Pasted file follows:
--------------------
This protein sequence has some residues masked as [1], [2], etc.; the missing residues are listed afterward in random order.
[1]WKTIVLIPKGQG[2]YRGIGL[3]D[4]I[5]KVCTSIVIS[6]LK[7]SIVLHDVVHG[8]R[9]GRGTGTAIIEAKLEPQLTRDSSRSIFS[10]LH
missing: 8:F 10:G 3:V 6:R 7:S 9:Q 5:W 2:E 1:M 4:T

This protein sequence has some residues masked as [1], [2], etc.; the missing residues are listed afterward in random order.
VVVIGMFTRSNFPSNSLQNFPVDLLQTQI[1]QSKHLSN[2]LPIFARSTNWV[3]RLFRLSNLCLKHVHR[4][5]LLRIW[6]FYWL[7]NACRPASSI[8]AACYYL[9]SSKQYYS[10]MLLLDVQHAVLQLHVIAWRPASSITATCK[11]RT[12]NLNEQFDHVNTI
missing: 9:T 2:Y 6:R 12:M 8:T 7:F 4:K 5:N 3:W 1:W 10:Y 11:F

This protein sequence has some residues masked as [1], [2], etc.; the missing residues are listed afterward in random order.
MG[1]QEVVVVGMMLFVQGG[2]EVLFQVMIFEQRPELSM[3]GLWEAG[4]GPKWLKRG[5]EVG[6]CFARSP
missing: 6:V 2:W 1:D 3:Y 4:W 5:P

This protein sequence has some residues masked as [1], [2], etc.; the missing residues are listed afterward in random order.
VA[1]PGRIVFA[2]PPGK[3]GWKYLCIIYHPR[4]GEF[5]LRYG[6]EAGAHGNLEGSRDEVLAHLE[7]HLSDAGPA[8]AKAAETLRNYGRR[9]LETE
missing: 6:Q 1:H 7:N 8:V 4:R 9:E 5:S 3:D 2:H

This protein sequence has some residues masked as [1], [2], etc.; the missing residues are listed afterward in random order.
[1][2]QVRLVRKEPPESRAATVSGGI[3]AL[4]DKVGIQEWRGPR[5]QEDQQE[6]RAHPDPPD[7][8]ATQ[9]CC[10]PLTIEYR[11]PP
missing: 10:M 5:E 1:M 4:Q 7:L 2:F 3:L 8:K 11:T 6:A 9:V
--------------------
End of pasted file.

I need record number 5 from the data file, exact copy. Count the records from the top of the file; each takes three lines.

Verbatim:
This protein sequence has some residues masked as [1], [2], etc.; the missing residues are listed afterward in random order.
[1][2]QVRLVRKEPPESRAATVSGGI[3]AL[4]DKVGIQEWRGPR[5]QEDQQE[6]RAHPDPPD[7][8]ATQ[9]CC[10]PLTIEYR[11]PP
missing: 10:M 5:E 1:M 4:Q 7:L 2:F 3:L 8:K 11:T 6:A 9:V